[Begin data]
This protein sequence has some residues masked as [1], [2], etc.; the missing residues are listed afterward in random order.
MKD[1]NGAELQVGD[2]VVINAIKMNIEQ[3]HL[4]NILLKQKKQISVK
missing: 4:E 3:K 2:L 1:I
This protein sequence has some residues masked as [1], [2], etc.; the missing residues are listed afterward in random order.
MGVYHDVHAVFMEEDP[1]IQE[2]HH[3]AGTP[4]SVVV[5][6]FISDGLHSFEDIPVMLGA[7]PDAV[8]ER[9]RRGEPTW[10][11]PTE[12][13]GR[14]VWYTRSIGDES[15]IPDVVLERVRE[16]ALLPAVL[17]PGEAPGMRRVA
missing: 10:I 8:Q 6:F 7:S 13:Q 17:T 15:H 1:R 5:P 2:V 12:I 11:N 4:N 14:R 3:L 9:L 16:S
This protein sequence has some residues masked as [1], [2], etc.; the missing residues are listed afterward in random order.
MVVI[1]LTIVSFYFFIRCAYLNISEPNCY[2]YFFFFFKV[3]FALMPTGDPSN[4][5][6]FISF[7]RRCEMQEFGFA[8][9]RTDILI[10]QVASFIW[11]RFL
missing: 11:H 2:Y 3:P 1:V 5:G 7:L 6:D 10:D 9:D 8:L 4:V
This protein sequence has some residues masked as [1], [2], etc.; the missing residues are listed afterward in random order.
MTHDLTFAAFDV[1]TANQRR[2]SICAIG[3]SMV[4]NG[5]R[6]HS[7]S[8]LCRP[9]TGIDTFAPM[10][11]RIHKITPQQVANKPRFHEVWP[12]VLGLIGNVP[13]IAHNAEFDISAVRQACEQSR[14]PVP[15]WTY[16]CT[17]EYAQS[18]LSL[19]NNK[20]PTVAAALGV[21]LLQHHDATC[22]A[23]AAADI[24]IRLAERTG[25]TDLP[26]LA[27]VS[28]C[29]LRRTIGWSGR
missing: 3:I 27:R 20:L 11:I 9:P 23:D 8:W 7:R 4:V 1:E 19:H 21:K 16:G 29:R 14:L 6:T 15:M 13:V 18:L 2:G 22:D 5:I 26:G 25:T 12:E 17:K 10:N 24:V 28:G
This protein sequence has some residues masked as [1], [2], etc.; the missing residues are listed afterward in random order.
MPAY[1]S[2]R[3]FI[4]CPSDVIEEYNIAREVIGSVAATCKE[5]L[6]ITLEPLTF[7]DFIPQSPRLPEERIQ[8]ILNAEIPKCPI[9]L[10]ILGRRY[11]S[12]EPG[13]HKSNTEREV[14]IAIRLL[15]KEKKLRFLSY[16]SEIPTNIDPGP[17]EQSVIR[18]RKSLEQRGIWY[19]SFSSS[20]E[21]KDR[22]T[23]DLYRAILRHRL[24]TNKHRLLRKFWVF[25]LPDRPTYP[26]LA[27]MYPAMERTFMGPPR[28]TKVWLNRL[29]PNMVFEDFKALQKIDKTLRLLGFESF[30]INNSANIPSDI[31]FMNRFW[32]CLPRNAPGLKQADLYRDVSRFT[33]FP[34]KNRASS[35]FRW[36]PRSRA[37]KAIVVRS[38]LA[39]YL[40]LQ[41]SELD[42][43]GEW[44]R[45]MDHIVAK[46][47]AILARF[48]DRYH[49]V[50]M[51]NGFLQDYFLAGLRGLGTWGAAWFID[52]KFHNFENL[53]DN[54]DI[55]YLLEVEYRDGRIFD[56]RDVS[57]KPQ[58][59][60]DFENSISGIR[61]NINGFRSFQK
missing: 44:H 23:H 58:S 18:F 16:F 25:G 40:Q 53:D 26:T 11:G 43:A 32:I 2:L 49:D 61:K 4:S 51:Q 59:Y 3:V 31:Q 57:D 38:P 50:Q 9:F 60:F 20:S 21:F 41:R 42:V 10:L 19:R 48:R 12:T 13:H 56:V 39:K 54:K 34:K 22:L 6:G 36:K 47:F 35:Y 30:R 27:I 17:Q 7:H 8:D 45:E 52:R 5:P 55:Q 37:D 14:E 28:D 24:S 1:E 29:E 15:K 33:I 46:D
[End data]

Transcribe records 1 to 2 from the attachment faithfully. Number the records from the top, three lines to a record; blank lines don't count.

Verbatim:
This protein sequence has some residues masked as [1], [2], etc.; the missing residues are listed afterward in random order.
MKD[1]NGAELQVGD[2]VVINAIKMNIEQ[3]HL[4]NILLKQKKQISVK
missing: 4:E 3:K 2:L 1:I
This protein sequence has some residues masked as [1], [2], etc.; the missing residues are listed afterward in random order.
MGVYHDVHAVFMEEDP[1]IQE[2]HH[3]AGTP[4]SVVV[5][6]FISDGLHSFEDIPVMLGA[7]PDAV[8]ER[9]RRGEPTW[10][11]PTE[12][13]GR[14]VWYTRSIGDES[15]IPDVVLERVRE[16]ALLPAVL[17]PGEAPGMRRVA
missing: 10:I 8:Q 6:F 7:S 13:Q 17:T 15:H 1:R 5:P 2:V 12:I 11:N 4:N 14:R 3:L 9:L 16:S